Court name
Supreme Court
Case number
SA 18 of 2018
Case name
Teek v Minister and Another
Media neutral citation
[2021] NASC 11
Headnote and holding:

This is an appeal against the decision of the High Court dismissing a claim by the appellant, a former judge of the Supreme Court of Namibia, each party to bear its own costs.

 

The appeal emanates from a series of events which in brief are that: the appellant was criminally charged with abduction, kidnapping and sexual assault against minor girls in 2005.  He was subsequently acquitted in 2006 in terms of s 174 of the Criminal Procedure Act. An application for leave to appeal was refused. The State successfully petitioned against the refusal and the matter was returned back to the High Court. The court after hearing all the evidence, found the appellant not guilty and discharged him on all counts.  The State appealed against the acquittal but the appeal was dismissed and the acquittal confirmed.

 

During what seemed to be a lengthy stream of events, the appellant instituted civil proceedings against the non-resident judges which were later withdrawn in 2010. Appellant issued new summons under a different case number against the same judges, this summons was never served on the non-resident judges.  The appellant accused the Minister for taking long to serve the summons, laid a complaint with the Office of the Ombudsman.  He thereafter instituted an action against the Minister of Justice and the Ombudsman, which was heard by the court a quo and dismissed such claim with each party to pay its own costs.  

 

The main issue to be determined is whether, the court a quo had the authority to mero motu, raise the question of jurisdiction in a matter not squarely before it – but related to the one before it during the hearing. Also, whether the two cases against the non-resident judges and the one against the Minister and the Ombudsman were interrelated.

 

Held that, the court a quo was correct in finding that there was a relationship between the two cases.

 

Held that, the court a quo was correct in finding that it had authority to mero motu raise the question of jurisdiction as the judges could clearly not raise it as the summons had not been served on them.

 

Appeal is dismissed with costs.

This is an appeal against the decision of the High Court dismissing a claim by the appellant, a former judge of the Supreme Court of Namibia, each party to bear its own costs.

 

The appeal emanates from a series of events which in brief are that: the appellant was criminally charged with abduction, kidnapping and sexual assault against minor girls in 2005.  He was subsequently acquitted in 2006 in terms of s 174 of the Criminal Procedure Act. An application for leave to appeal was refused. The State successfully petitioned against the refusal and the matter was returned back to the High Court. The court after hearing all the evidence, found the appellant not guilty and discharged him on all counts.  The State appealed against the acquittal but the appeal was dismissed and the acquittal confirmed.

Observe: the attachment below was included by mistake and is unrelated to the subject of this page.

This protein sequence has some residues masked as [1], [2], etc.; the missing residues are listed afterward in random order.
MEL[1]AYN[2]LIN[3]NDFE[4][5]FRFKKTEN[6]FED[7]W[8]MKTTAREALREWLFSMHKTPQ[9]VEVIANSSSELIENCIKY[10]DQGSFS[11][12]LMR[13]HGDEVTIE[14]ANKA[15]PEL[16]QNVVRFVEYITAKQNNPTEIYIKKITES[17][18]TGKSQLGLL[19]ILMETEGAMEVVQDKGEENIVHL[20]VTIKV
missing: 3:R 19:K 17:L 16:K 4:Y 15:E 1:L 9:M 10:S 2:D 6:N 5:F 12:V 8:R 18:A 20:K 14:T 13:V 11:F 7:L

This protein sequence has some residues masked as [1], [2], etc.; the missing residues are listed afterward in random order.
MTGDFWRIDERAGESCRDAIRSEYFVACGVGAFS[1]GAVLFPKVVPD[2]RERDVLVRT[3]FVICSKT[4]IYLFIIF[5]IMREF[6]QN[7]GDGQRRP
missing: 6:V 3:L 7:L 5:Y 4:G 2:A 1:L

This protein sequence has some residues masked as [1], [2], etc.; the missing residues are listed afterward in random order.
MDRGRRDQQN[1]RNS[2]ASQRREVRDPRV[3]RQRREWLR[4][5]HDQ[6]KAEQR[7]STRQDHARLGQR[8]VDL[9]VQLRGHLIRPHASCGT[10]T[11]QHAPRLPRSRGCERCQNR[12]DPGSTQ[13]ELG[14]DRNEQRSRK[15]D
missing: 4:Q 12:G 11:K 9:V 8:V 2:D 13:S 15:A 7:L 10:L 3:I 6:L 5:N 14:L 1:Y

During what seemed to be a lengthy stream of events, the appellant instituted civil proceedings against the non-resident judges which were later withdrawn in 2010. Appellant issued new summons under a different case number against the same judges, this summons was never served on the non-resident judges.  The appellant accused the Minister for taking long to serve the summons, laid a complaint with the Office of the Ombudsman.  He thereafter instituted an action against the Minister of Justice and the Ombudsman, which was heard by the court a quo and dismissed such claim with each party to pay its own costs.  

 

The main issue to be determined is whether, the court a quo had the authority to mero motu, raise the question of jurisdiction in a matter not squarely before it – but related to the one before it during the hearing. Also, whether the two cases against the non-resident judges and the one against the Minister and the Ombudsman were interrelated.

 

Held that, the court a quo was correct in finding that there was a relationship between the two cases.

 

Held that, the court a quo was correct in finding that it had authority to mero motu raise the question of jurisdiction as the judges could clearly not raise it as the summons had not been served on them.

 

Appeal is dismissed with costs.

Judge
Sakala AJA
Shongwe AJA
Chinhengo AJA

Coat of Arms.bmp

REPORTABLE

 

CASE NO: SA 18/2018

 

IN THE SUPREME COURT OF NAMIBIA

 

In the matter between: 

 

PIO MARAPI TEEK                                                                                            Appellant

 

and

 

MINISTER OF JUSTICE                                                                    First Respondent

OMBUDSMAN                                                                               Second Respondent

 

Coram:          SAKALA AJA, SHONGWE AJA and CHINHENGO AJA

Heard:           5 March 2021

Delivered:     29 April 2021

 

Summary:  This is an appeal against the decision of the High Court dismissing a claim by the appellant, a former judge of the Supreme Court of Namibia, each party to bear its own costs.